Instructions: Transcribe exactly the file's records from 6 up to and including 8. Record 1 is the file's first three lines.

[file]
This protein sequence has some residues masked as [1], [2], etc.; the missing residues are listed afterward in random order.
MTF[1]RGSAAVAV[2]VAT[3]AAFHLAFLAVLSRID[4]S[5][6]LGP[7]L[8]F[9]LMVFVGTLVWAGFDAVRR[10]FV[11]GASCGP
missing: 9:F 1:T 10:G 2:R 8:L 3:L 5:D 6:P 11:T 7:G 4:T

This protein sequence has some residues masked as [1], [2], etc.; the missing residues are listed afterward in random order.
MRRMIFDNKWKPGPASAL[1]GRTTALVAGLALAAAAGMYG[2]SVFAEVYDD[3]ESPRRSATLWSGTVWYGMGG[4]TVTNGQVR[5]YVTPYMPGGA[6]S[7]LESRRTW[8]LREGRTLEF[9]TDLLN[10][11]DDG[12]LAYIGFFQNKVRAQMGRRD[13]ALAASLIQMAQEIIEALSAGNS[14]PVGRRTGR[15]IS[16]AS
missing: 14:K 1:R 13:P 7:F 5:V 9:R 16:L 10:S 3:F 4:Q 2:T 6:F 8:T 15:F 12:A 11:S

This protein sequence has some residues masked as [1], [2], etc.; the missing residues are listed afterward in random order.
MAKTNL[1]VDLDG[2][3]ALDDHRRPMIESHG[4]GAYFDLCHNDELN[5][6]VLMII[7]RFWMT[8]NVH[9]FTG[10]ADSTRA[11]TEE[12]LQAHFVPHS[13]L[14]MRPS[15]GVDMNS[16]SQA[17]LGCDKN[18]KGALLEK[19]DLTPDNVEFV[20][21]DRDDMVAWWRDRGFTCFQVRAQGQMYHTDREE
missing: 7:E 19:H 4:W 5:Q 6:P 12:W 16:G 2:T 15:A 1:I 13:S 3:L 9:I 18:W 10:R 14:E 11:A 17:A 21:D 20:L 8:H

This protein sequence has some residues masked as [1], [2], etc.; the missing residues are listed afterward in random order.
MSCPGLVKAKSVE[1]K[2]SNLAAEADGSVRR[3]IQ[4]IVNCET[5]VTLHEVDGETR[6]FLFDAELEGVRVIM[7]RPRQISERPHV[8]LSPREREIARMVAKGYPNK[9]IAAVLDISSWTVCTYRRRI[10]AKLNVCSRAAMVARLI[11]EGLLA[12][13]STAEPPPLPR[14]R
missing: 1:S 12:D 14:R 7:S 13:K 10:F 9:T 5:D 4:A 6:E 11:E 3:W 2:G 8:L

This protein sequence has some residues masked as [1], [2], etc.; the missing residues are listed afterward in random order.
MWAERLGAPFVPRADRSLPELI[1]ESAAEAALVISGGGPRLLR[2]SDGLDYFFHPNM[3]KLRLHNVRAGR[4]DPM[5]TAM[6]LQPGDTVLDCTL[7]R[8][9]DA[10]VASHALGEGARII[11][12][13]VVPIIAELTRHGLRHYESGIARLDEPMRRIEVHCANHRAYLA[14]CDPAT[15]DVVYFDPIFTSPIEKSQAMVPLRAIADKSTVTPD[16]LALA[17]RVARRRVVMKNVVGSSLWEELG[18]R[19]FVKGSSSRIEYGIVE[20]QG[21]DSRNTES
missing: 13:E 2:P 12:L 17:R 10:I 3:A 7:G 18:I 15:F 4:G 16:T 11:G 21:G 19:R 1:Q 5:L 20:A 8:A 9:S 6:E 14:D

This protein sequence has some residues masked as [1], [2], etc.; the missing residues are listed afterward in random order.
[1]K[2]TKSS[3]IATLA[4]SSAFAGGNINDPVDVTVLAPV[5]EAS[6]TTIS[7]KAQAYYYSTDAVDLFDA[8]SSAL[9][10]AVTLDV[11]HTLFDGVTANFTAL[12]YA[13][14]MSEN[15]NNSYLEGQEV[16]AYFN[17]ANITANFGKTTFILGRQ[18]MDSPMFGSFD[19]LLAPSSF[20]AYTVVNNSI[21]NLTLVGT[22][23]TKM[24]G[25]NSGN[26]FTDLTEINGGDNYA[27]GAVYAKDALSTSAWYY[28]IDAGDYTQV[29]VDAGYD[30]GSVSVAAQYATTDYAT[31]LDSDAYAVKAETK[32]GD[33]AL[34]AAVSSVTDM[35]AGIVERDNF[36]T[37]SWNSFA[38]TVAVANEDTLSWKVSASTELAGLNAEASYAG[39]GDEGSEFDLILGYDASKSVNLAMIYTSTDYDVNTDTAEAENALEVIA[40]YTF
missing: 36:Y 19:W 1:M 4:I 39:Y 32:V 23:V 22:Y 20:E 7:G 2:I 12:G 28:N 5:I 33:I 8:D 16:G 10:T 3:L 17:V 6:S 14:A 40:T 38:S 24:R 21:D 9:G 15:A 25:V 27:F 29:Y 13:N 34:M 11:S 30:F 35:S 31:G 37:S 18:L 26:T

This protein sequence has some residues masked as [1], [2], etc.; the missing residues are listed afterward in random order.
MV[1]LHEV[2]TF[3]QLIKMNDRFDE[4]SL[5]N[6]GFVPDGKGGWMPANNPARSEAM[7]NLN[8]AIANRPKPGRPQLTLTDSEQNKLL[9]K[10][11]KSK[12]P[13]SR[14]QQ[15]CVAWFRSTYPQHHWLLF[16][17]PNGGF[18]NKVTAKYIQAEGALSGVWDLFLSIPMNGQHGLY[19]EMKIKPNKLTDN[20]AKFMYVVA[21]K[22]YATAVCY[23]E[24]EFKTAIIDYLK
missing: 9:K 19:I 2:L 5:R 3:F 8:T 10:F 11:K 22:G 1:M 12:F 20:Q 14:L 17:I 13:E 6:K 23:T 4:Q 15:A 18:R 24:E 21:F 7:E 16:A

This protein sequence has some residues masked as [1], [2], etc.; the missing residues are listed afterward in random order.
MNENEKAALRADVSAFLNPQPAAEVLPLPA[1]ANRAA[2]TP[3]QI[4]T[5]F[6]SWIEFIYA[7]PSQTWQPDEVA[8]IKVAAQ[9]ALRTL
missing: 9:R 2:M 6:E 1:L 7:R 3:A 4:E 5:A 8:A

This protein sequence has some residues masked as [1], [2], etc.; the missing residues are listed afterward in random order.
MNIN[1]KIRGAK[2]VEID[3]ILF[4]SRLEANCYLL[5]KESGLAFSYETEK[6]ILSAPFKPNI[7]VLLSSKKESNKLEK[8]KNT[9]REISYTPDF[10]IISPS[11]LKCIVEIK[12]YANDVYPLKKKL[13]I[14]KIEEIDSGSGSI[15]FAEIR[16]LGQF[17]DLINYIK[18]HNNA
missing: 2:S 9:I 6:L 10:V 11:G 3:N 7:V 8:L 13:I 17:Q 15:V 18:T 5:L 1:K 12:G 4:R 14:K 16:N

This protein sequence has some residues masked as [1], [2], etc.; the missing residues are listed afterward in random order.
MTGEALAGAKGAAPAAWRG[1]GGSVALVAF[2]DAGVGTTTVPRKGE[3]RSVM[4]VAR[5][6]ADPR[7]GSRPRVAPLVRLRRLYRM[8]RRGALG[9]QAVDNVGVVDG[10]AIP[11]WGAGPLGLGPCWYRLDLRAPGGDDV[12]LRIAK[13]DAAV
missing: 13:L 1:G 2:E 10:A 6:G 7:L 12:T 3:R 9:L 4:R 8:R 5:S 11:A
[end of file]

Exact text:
This protein sequence has some residues masked as [1], [2], etc.; the missing residues are listed afterward in random order.
[1]K[2]TKSS[3]IATLA[4]SSAFAGGNINDPVDVTVLAPV[5]EAS[6]TTIS[7]KAQAYYYSTDAVDLFDA[8]SSAL[9][10]AVTLDV[11]HTLFDGVTANFTAL[12]YA[13][14]MSEN[15]NNSYLEGQEV[16]AYFN[17]ANITANFGKTTFILGRQ[18]MDSPMFGSFD[19]LLAPSSF[20]AYTVVNNSI[21]NLTLVGT[22][23]TKM[24]G[25]NSGN[26]FTDLTEINGGDNYA[27]GAVYAKDALSTSAWYY[28]IDAGDYTQV[29]VDAGYD[30]GSVSVAAQYATTDYAT[31]LDSDAYAVKAETK[32]GD[33]AL[34]AAVSSVTDM[35]AGIVERDNF[36]T[37]SWNSFA[38]TVAVANEDTLSWKVSASTELAGLNAEASYAG[39]GDEGSEFDLILGYDASKSVNLAMIYTSTDYDVNTDTAEAENALEVIA[40]YTF
missing: 36:Y 19:W 1:M 4:I 39:Y 32:V 23:V 22:Y 20:E 7:G 2:I 12:G 28:N 5:I 33:I 8:D 16:G 10:T 3:L 17:V 6:S 14:A 40:T 38:S 24:R 21:D 9:G 15:A 25:V 27:F 29:Y 13:N 34:M 11:S 30:F 35:S 31:G 37:S 18:L 26:T

This protein sequence has some residues masked as [1], [2], etc.; the missing residues are listed afterward in random order.
MV[1]LHEV[2]TF[3]QLIKMNDRFDE[4]SL[5]N[6]GFVPDGKGGWMPANNPARSEAM[7]NLN[8]AIANRPKPGRPQLTLTDSEQNKLL[9]K[10][11]KSK[12]P[13]SR[14]QQ[15]CVAWFRSTYPQHHWLLF[16][17]PNGGF[18]NKVTAKYIQAEGALSGVWDLFLSIPMNGQHGLY[19]EMKIKPNKLTDN[20]AKFMYVVA[21]K[22]YATAVCY[23]E[24]EFKTAIIDYLK
missing: 9:K 19:I 2:L 5:R 3:F 8:T 10:F 11:K 22:G 1:M 12:F 20:Q 14:L 17:I 13:E 6:K 23:T 4:Q 15:A 18:R 24:E 21:F 7:E 16:A

This protein sequence has some residues masked as [1], [2], etc.; the missing residues are listed afterward in random order.
MNENEKAALRADVSAFLNPQPAAEVLPLPA[1]ANRAA[2]TP[3]QI[4]T[5]F[6]SWIEFIYA[7]PSQTWQPDEVA[8]IKVAAQ[9]ALRTL
missing: 9:R 2:M 6:E 1:L 7:R 3:A 4:E 5:A 8:A